Australian households have traditionally faced a simple electricity pricing structure, with basic peak and off peak rates. However, as the costs involved in providing consumers with electricity vary through the day, electricity companies and regulators have pushed for further tiers of rates under ‘time of use’ (ToU) pricing arrangements. They hope this would “encourage customers to reduce or move their consumption to times when the network is less congested.”
In theory, customers would avoid the higher prices and use electricity more consistently through the day, reducing peak loads on networks. By reducing peak loads, less investment in the system is required and “reduced network investment will mean lower prices for customers”.
Unfortunately, despite this theoretical benefit, ToU pricing is unlikely to change consumption patterns and will result in significantly higher electricity costs for households.
The responsiveness of customers’ electricity use to a price change is known in economic theory as the (own) price elasticity of demand. For example, if a 10% increase in the price of peak electricity is found to lead to a 1% reduction in the use of peak power the elasticity is -.1.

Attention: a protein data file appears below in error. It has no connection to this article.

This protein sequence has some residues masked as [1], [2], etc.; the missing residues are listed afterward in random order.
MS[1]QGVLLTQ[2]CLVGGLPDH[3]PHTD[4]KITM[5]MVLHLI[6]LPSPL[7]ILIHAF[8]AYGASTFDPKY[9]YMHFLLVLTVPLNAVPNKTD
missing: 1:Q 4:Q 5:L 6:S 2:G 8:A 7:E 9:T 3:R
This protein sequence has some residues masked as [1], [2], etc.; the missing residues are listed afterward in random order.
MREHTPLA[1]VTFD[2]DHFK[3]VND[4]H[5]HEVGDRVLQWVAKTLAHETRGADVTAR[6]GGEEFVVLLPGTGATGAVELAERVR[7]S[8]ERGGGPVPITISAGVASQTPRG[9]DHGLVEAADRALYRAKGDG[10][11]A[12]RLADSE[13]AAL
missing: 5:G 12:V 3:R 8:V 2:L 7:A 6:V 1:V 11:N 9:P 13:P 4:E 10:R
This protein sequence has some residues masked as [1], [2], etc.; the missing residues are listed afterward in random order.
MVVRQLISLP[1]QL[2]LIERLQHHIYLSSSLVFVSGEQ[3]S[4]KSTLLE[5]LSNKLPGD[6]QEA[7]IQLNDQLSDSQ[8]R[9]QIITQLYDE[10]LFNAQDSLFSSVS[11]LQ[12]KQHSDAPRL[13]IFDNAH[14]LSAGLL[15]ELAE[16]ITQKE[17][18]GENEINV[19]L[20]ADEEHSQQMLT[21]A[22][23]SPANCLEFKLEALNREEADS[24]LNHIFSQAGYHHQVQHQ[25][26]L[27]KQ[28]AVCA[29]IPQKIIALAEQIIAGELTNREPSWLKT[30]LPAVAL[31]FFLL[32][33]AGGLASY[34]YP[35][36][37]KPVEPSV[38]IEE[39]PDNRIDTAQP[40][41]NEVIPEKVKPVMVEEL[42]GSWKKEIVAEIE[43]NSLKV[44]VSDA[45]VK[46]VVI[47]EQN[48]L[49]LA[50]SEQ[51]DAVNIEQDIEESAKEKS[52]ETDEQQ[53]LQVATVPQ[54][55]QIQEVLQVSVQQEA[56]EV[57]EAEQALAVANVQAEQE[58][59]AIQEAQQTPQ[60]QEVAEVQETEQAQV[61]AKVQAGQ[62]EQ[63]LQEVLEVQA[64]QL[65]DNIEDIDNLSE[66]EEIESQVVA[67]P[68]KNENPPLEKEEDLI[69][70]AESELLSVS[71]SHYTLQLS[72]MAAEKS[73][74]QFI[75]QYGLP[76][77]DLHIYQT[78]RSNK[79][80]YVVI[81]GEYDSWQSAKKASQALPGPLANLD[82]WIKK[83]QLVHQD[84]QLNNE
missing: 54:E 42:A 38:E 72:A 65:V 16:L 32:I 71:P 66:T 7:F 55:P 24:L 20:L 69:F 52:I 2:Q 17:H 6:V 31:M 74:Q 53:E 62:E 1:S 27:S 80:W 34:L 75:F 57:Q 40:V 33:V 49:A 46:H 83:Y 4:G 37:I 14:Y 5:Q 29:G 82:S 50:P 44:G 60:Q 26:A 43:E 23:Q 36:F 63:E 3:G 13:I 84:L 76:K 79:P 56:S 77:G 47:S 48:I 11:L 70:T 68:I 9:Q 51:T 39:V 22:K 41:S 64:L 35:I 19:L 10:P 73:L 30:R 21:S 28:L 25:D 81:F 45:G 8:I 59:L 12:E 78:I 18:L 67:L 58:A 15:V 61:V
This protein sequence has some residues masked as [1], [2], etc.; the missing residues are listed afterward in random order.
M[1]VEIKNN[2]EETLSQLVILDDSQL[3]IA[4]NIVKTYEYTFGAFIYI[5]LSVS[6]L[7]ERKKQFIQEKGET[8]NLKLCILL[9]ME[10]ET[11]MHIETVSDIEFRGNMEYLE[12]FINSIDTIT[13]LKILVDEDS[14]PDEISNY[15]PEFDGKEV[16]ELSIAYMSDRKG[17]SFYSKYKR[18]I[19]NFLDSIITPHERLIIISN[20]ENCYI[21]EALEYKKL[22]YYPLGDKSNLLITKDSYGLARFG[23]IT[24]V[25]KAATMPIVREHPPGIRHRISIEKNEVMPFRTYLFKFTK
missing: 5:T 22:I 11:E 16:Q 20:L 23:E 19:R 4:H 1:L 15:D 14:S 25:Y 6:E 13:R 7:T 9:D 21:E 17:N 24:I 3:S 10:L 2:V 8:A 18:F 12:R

Australian electricity companies claim that demand for peak electricity is elastic – ie that consumers make relatively large changes in consumption in response to price changes. They estimate the elasticity at between -0.1 and -0.3 in the short term and from -0.6 to beyond -1, in the long term. In other words, they claim that consumers can almost offset entirely the effect of a peak price increase under ToU by reducing peak demand.
However, analysis of data on the National Electricity Market (NEM) shows that demand for electricity in Australia is likely to be very inelastic, with estimates over a decade of between -.06 and -.137. This suggests consumers have little ability to change consumption and avoid higher prices.
Based on ToU price offers from a major retailer and the electricity consumption of average NSW 1-person and 4-person households, this paper estimates changes to annual electricity bills.